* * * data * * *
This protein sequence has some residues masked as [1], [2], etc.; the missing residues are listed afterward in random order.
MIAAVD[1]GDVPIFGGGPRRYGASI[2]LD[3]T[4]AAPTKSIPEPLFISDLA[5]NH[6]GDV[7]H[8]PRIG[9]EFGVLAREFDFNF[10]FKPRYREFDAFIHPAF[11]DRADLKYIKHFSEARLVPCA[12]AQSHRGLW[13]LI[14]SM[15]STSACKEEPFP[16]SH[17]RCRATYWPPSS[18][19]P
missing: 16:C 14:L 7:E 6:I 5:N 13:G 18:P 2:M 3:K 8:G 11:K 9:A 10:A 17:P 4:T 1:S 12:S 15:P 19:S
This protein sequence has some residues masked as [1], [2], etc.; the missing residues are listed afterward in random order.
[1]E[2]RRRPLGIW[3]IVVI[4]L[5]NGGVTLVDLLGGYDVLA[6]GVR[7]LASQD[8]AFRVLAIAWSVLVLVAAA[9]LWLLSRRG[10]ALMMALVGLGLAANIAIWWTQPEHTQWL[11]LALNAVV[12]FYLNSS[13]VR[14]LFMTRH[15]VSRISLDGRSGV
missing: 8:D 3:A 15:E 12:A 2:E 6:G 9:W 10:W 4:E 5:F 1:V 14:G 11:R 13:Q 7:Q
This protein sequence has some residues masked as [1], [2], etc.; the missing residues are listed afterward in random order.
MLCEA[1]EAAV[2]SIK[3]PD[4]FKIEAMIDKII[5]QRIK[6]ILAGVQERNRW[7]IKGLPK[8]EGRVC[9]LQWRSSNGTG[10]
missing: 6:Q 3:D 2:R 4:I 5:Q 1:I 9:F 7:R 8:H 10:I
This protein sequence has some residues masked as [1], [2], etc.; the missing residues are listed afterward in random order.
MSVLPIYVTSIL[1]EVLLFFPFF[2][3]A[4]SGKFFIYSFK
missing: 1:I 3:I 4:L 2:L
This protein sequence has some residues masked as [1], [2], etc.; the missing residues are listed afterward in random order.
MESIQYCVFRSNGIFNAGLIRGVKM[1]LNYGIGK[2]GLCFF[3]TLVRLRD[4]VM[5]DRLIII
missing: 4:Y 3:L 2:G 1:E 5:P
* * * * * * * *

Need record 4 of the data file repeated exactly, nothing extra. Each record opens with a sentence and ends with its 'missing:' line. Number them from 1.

This protein sequence has some residues masked as [1], [2], etc.; the missing residues are listed afterward in random order.
MSVLPIYVTSIL[1]EVLLFFPFF[2][3]A[4]SGKFFIYSFK
missing: 1:I 3:I 4:L 2:L